This place in the north of Holland is a twin milestone in Dutch industrial history. On the one hand it displays a huge number of original steam engines used in shipping and industry, most of which have been preserved thanks to the farsightedness of a private collector named Cees P. Jongert. On the other hand the old steam-driven pumping station, Vier Noorder Koggen, with its complete inventory of machinery, offers a fitting framework for the exhibits. Almost all the steam-engines on show – including the pumping engine – can be seen in action on specific action days. This makes the museum a showcase of the industrial revolution unique to Europe and perhaps worldwide.
The steam-driving pumping engine is one of many of its type used by the Dutch to prevent the sea swamping their land. The largest of the engines installed here dates back to 1907: it has a pumping capacity of more than 450 cubic metres a minute. Other things to admire include a triple expansion steam engine that once drove a barge used for dumping sand and rubble, a steam crane and a huge number of steam-engines once used in factories.
Without Cees P. Jongert the Dutch Steam Engine Museum would not exist in its present form. Jongert began his collection in 1976 but his rapidly growing private collection of old steam engines first came to public attention when he exhibited some of them in the old goods shed in Medemblik station. In the same year 1976 the listed steam-driven pumping station, "Vier Noorder Koggen", ceased operations after 107 years. In 1869, thanks to its then highly modern technology, it replaced a range of windmills and took over the task of pumping water into the IJsselmeer from the drainage ditches in the adjacent polder via the “Westfriese Omringdijk”, a series of dikes around West Friesland whose construction first began in 1250. Polders, ring dikes and pumping stations are all symbols of Dutch people’s age-old battle against the encroaching sea; a battle that, thanks to steam technology still continues today in another dimension. In order to preserve the old steam-driven pumping station a plan was conceived to unite th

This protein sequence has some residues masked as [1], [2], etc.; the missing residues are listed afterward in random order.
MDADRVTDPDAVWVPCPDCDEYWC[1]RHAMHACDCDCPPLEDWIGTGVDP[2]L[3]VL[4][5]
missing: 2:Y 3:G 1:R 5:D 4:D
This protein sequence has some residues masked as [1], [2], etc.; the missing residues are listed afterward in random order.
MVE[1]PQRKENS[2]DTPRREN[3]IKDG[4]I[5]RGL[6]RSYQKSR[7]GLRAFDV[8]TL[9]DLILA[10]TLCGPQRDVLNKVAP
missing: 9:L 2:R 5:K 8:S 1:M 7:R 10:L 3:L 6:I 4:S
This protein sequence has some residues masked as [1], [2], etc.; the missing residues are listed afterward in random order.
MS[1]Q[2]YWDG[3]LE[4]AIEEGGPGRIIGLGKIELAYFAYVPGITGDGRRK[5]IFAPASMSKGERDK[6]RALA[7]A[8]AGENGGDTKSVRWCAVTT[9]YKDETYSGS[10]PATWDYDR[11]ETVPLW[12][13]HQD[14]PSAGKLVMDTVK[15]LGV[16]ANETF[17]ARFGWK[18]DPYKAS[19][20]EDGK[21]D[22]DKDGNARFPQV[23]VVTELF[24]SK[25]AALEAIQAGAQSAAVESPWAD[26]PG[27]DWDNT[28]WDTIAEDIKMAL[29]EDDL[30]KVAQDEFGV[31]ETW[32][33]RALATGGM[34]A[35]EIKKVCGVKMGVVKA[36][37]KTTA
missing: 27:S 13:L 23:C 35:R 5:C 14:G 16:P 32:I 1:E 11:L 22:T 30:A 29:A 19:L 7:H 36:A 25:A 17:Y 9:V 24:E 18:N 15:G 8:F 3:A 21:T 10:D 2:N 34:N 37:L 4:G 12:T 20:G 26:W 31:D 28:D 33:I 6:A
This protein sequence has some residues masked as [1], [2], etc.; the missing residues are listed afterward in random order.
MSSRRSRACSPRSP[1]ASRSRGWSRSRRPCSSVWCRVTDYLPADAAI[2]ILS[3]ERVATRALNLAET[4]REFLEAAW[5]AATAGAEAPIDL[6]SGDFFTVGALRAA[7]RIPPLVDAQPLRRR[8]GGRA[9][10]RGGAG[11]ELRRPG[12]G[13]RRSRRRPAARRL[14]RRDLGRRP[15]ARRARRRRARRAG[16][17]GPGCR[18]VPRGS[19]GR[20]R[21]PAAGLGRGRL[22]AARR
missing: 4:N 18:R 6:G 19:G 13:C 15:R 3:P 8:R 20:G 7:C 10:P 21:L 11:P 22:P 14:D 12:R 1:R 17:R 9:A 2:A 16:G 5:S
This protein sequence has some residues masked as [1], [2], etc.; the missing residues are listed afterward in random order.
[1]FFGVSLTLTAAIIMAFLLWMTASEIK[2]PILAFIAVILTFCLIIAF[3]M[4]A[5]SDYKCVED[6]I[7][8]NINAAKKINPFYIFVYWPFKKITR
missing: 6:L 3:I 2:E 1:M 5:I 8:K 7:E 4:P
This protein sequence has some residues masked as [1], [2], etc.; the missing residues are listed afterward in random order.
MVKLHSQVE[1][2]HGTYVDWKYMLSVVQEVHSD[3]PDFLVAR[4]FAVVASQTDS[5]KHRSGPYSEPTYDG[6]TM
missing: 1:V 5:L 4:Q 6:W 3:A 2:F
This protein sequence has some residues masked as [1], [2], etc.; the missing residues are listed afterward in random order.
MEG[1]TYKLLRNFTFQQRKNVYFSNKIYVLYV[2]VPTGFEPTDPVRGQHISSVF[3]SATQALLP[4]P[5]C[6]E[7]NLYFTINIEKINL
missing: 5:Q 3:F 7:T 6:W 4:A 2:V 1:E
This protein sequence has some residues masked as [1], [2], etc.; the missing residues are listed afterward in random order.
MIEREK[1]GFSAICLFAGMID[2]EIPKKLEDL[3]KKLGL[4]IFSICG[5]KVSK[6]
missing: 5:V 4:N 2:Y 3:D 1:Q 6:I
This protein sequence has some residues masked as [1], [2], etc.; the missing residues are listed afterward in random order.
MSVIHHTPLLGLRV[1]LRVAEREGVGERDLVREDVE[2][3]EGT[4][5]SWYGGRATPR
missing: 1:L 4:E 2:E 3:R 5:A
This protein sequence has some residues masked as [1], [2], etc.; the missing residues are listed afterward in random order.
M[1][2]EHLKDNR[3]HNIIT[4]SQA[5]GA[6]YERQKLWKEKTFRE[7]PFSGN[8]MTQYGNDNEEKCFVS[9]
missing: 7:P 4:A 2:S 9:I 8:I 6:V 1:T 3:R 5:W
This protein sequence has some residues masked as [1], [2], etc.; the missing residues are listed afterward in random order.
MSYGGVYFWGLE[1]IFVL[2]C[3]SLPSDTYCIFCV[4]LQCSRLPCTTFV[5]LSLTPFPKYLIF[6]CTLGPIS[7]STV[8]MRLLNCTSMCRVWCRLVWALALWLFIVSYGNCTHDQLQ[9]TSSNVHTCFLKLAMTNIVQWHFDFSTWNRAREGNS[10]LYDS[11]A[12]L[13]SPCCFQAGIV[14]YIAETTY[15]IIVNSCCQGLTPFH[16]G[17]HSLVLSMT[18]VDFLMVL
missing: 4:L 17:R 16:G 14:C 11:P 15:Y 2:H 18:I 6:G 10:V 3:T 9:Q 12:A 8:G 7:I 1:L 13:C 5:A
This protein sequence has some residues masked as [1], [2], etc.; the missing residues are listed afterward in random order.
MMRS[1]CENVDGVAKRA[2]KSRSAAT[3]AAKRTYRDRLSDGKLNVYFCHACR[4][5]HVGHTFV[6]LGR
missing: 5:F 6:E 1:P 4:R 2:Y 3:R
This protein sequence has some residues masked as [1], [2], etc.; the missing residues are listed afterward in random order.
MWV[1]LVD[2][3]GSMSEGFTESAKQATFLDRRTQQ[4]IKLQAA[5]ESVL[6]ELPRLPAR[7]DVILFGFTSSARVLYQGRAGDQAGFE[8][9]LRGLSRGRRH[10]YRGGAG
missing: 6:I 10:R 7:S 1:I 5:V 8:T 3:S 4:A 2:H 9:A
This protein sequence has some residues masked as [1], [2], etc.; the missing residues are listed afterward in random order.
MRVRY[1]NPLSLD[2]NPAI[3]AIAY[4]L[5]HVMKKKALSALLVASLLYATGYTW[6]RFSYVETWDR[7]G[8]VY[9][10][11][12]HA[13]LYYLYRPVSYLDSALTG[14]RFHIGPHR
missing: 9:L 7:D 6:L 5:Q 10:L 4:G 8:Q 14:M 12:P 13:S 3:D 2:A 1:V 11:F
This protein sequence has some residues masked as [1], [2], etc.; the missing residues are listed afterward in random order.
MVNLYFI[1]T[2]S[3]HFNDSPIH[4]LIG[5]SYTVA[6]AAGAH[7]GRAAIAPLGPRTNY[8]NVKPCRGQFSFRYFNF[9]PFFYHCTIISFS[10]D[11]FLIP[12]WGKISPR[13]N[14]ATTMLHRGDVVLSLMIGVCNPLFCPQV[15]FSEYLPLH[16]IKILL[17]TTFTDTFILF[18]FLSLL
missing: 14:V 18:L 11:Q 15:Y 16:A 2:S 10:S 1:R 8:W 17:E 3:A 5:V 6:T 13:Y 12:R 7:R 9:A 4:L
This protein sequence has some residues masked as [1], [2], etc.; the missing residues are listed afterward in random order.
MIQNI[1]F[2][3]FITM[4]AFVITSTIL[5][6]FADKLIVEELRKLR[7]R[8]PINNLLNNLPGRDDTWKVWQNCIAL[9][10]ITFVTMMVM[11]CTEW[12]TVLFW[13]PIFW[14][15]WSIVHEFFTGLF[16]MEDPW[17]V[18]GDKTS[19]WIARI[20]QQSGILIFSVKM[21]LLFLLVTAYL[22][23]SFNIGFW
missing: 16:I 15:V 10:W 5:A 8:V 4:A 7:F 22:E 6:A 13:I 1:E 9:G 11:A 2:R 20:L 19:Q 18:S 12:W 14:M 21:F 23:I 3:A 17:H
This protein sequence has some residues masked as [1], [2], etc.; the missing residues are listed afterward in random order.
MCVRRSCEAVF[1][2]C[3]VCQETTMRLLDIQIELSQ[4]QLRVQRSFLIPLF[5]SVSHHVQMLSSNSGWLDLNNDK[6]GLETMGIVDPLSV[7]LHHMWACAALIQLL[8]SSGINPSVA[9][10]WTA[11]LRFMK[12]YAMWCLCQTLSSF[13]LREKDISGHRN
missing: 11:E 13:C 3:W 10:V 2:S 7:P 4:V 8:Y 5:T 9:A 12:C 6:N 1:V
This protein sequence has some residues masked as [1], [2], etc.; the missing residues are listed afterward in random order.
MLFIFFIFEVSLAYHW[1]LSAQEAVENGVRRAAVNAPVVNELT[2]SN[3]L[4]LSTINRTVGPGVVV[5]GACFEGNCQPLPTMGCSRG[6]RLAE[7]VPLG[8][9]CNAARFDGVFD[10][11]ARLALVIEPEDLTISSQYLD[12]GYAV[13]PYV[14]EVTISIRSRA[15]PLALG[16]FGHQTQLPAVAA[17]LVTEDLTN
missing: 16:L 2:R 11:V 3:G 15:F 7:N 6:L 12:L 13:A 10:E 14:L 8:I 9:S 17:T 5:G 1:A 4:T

e building and its pumping equipment with Jongert’s collection of steam engines that were suffering increasingly from a lack of space in Medemblik station. With government support and funding from the Prins Bernhard Cultuurfonds the pumping station was completely restored by 1982, and in the following year it was set up as a museum. In summer 1984 a part of the collection was made accessible to the public for the first time in a temporary exhibition. The official opening of the Dutch Steam Engine Museum on 21st June 1985 was conducted by Queen Beatrix in person. The main aim of the museum is to show not only the many different aspects of steam engines but also the engines in working action. The excellent maintenance work was last put to the test in 1998 when, after a long period of extensive rain the pumping station was put into action under steam in order to take the pressure off its diesel-driven successor. In 2011 and 2012 both the building and the engines were once more completely restored and given their own small harbour facing the sea.
|Recommended duration of visit:||2 Hours|
|Duration of a guided Tour:||60 Minutes|
|Access for persons with disabilities:||Available|
|Infrastructure for Children:|
|Visitor centre on site:||yes|
|Gift and book shop on Site:||yes|
March to October:
Tuesday - Sunday 10am-5pm